I’ve been meaning to blog about this story about Rep. Gene Green and CD29 and how the Houston area has never sent a Latino to Congress, but I kept getting stuck and I finally decided I was overthinking it.
Two decades after local political leaders thought they had solved the demographic puzzle with a new “opportunity district” that is today three-quarters Latino, no Hispanic has represented it.
As of this election cycle, Houston remains the most Hispanic major metropolitan area in the country without a Latino elected to Congress, a distinction that could revitalize concerns about how historic the 1991 redistricting truly was. The dozen congressional lawmakers who represent Greater Houston’s 2.2 million Hispanics can say they are voices for the community, but Latino leaders worry that because none of them are of the community, Hispanics’ voice in Washington may be muffled.
“When people see the growth … where we’re at politically, I think more and more people are opining, ‘Hey, when are we going to do it?’ ” said Democratic consultant Marc Campos. “People are becoming a little bit more sophisticated about the demographics and what it means for our community.”
What it means is that potential Latino candidates, mollified with political savvy and dispirited by political incumbency, have demurred from challenging the non-Hispanic – Gene Green – who represents them in Congress, and according to some, has served his constituents well. But with each successive election, the path to reversing the trend seems increasingly daunting.
And it draws fresh attention to the challenge that animates community organizers, Democratic groups and even apolitical Hispanics who would like to see a more representative Houston metropolitan area, a lawmaker who can bellow into a megaphone in Spanish on the population’s behalf.
And every two years for the past 20, Hispanic voters in the 29th district have sent Green back to Congress. He does not speak Spanish, but political observers note how Green has shrewdly won over the Hispanic community by co-opting threatening Latino leaders and hustling to keep tabs on the community’s pulse. That has kept Hispanic challengers at bay.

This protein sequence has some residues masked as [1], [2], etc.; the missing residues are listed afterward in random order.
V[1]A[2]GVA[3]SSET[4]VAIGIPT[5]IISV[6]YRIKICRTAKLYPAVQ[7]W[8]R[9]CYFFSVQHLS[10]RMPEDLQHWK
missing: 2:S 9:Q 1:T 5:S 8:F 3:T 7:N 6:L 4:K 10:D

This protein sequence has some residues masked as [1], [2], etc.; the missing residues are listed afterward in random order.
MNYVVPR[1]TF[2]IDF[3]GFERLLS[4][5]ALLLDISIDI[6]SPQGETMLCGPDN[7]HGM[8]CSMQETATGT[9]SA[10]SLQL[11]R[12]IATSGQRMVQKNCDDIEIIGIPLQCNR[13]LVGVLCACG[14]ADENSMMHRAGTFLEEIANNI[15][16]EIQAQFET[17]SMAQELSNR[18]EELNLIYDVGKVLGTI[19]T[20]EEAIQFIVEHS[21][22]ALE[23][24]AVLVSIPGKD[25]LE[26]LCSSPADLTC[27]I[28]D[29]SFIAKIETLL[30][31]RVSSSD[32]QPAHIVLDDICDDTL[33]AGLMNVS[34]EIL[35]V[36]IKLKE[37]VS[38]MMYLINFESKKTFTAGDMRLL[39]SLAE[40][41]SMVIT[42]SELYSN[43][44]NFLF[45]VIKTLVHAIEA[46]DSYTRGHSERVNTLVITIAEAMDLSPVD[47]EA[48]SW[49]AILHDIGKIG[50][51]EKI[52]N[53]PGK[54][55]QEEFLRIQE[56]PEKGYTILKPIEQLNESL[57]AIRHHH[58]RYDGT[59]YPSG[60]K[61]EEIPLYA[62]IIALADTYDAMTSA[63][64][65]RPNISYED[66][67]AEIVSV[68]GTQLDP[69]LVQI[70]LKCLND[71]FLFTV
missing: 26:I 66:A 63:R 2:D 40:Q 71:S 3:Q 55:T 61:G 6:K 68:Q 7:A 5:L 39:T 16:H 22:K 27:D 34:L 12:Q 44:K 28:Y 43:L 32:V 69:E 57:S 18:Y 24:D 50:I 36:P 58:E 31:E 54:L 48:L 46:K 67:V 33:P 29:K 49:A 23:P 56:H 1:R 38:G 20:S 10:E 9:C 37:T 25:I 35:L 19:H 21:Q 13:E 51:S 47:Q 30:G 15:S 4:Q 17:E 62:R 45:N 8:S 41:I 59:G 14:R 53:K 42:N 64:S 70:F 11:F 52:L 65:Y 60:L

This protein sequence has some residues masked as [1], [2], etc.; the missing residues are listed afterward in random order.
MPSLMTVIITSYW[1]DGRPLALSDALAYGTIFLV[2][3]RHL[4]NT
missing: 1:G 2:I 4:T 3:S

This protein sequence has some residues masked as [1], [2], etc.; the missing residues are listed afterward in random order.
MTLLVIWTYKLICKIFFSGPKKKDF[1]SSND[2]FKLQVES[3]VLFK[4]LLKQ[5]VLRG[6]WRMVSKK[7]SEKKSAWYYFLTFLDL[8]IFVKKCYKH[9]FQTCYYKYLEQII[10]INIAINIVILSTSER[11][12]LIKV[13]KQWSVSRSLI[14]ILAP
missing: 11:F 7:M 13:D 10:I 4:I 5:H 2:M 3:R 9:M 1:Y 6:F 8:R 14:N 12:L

“He’s a very smart politician and has done his homework in terms of coming home,” said Maria Jimenez, a longtime Hispanic organizer in Houston.
The district is rich with potential Latino candidates, such as Harris County Sheriff Adrian Garcia and state Sen. Sylvia Garcia and Rep. Carol Alvarado. Hispanic leaders say there is a steady drumbeat of chatter about a Latino challenging Green in a primary, but Green has hired many of these prominent Hispanics over the decades and has built personal loyalties that area Latinos are reluctant to violate.
There is also a harsher political reality: Everyone knows Gene Green.
“If there’s five people meeting in the civic club, I tell you: Gene Green is there,” said Armando Walle, a Hispanic state representative from Houston who once worked for Green. “He can continue to be a member of Congress as long as he wants.”
Green, 66, returns to the district every weekend when Congress is in session and has earned a reputation as a workhorse. Green maintains that is what matters in his district.
“It’s more of a service-oriented district. People want to know what you’re doing to help,” Green said. “I don’t think I’d get re-elected or elected if I wasn’t doing the job.”
That philosophy is echoed in Hispanic Houston, where activists say Green has represented Latinos well in Washington despite not being a member of their community. Politically, that representation means that Green has not created an impetus for change – even if the seat was designed with a Latino lawmaker in mind.